Jesse: Oh yes. A lot of what we're trying to do is that. Reid has a, he calls it: ASSLDAR [A=Among; S=Share your life; S=Share the Gospel; L=Listen; D=Disrupt; A=Answer questions; R=Repeat] . It's an engagement idea around how you approach talking about Jesus with people.

Shelby: It's an acronym? Not just a word you made up.

Jesse: I'm trying to remember what is an acronym.

Shelby: There's this word we made up called ASSLDAR.

Jesse: It's a land where Thor lives. [Laughter]

Shelby: It’s a land just outside of Narnia.

Jesse: So, think about like: asking questions, sharing your life, sharing the gospel, listening, disrupt, the “D” is for disrupt. How do you ask questions that disrupts the world view? And then repeat.

There's a lot that we're trying to do with just saying, “Hey, if you're just trying to live out a missional life.” Or I was just talking about this with my kids this morning. We were reading 1 John 1. In 1 John 1, John has this real heady stuff. But he ends it with, “I wrote this letter to you to make my joy complete.”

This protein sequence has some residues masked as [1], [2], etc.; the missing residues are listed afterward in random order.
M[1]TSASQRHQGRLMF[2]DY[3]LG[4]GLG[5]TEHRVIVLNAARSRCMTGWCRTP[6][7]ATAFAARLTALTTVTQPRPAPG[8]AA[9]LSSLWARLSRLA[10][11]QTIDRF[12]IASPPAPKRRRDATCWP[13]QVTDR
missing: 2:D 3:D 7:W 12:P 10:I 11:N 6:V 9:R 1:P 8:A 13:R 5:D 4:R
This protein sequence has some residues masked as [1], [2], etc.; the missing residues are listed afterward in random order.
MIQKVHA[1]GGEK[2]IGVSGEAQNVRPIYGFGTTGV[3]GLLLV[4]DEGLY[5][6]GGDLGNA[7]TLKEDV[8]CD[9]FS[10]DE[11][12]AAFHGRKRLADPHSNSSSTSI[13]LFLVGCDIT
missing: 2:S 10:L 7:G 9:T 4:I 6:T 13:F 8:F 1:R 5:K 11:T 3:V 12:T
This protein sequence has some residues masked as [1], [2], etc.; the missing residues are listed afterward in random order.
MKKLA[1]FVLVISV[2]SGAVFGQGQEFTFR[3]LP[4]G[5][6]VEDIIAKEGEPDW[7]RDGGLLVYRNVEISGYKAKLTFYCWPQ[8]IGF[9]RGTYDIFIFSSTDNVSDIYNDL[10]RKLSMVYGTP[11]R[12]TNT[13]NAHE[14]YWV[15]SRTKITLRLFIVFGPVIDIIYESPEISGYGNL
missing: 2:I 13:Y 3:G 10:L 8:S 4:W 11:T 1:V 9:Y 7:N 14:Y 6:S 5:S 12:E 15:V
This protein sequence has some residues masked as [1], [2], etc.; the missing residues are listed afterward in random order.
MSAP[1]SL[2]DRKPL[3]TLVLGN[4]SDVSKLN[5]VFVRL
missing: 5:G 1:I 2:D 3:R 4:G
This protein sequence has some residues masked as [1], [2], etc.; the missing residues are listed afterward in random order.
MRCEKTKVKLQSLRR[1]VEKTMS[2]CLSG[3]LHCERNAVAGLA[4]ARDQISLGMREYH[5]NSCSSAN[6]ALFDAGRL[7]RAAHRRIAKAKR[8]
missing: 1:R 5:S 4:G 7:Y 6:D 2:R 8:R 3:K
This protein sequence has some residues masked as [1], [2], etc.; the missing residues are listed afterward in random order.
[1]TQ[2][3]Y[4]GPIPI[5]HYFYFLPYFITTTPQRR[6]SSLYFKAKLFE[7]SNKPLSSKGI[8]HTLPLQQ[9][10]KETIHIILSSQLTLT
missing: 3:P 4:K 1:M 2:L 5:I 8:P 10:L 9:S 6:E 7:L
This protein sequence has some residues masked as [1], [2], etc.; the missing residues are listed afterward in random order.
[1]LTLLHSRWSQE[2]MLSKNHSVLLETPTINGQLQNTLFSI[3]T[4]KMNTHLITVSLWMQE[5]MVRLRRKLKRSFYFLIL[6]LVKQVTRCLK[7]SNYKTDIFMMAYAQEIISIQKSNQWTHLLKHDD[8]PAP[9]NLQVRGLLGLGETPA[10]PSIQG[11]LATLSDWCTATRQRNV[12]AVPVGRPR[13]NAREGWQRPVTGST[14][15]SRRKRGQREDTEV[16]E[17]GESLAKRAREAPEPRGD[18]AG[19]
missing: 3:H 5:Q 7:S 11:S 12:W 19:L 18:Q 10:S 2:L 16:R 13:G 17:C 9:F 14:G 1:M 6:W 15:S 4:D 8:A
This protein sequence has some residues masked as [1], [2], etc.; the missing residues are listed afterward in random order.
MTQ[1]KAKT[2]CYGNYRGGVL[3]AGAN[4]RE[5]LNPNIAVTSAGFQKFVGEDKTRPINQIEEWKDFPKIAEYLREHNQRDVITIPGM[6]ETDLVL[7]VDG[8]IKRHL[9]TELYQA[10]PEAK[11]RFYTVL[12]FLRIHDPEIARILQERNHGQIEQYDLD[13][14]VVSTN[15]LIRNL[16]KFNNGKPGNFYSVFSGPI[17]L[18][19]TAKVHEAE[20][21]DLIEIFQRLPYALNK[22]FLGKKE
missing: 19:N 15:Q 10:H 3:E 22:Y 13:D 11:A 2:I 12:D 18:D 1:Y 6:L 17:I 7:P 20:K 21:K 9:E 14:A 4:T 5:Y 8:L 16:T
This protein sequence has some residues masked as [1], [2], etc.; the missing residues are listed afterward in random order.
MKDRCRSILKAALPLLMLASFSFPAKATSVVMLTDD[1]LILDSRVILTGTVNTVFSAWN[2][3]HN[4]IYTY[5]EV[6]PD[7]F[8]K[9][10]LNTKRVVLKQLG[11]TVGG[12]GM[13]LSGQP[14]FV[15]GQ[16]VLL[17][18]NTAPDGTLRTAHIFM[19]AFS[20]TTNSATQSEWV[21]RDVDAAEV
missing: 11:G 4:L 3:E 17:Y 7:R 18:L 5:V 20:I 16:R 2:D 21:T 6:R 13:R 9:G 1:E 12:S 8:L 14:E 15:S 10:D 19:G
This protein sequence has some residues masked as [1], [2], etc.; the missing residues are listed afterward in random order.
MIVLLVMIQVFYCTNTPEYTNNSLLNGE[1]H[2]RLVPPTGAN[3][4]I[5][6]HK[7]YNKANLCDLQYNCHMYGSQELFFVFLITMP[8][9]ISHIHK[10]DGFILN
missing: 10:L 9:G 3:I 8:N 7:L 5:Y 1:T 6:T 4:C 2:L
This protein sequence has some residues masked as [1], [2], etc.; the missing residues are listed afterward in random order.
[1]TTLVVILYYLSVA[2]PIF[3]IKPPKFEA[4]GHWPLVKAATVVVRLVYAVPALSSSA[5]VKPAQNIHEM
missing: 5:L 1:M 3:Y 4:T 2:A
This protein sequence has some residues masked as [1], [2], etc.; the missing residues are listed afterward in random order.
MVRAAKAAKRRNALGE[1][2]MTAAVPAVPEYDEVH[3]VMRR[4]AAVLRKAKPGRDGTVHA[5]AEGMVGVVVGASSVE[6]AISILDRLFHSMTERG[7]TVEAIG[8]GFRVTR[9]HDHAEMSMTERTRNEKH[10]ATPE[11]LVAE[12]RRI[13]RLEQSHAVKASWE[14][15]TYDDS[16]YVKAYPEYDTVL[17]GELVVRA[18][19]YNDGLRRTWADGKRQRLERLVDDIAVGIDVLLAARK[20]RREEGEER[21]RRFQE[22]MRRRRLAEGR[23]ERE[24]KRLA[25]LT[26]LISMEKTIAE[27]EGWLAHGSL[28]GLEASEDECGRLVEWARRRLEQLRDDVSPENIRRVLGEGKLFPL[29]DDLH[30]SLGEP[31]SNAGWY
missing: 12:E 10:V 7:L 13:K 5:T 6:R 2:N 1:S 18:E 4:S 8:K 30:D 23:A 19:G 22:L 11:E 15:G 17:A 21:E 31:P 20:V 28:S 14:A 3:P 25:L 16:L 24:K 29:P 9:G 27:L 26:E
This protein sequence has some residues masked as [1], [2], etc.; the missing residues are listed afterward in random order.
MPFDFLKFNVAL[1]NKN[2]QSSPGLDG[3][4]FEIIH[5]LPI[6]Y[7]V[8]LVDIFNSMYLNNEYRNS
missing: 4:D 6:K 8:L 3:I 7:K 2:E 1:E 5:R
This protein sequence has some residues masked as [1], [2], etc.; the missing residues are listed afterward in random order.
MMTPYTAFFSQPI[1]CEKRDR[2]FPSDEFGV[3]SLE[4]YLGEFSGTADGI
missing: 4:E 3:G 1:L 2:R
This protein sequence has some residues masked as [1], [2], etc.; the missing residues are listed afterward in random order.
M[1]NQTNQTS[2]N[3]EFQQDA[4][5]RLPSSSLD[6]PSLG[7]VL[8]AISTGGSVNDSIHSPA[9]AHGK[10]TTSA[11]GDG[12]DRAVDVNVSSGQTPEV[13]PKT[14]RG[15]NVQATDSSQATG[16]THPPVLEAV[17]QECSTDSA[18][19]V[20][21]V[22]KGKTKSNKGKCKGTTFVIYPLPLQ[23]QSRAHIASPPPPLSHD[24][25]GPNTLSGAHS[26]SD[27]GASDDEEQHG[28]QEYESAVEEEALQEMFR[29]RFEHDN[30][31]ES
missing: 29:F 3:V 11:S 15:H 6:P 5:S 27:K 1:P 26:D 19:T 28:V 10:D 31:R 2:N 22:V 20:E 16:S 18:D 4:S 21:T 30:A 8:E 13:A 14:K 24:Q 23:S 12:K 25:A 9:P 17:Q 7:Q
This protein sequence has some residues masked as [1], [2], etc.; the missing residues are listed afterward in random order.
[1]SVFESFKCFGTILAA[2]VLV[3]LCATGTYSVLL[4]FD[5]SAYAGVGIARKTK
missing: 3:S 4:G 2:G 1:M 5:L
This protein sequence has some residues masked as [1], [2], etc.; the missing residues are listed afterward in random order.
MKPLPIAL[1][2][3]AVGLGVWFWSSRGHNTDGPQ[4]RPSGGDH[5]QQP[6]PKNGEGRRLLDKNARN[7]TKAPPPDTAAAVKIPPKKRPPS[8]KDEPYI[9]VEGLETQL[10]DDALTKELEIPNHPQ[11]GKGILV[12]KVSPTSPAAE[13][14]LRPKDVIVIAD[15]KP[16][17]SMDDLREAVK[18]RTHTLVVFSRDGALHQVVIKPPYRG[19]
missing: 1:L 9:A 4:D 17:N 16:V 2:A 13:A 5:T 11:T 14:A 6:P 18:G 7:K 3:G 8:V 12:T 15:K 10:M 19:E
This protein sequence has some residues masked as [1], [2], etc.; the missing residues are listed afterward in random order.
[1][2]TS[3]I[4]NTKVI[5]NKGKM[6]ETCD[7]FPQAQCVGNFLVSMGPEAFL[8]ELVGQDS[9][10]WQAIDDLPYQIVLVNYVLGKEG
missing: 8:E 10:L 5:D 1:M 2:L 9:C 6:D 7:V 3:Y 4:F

We were talking about how you can't experience something really good and have the joy become complete without telling someone else. Right? Like a really good meal, you've got to tell someone about this meal, a movie that you've seen, Oh, Dune Part 2. You got to go see this movie. It's incredible. Or an experience you had that it's like, Oh, it's incomplete until you have a chance to tell someone. I really do think that is like the Keller quote: “When we get the gospel, when we see the face of Jesus, when we get Him, our joy is incomplete until we tell other people.” So, we are trying to help people tell other people.

Shelby: Yes. I've said to the students, like with the meal thing, I'm like, even a response like “mmm” to a good bite of food is like telling people - it's telling people that you're enjoying what you're experiencing. It's a knee jerk reaction to the good stuff in our lives. You've got to look around and find those people. This is too good to keep to myself.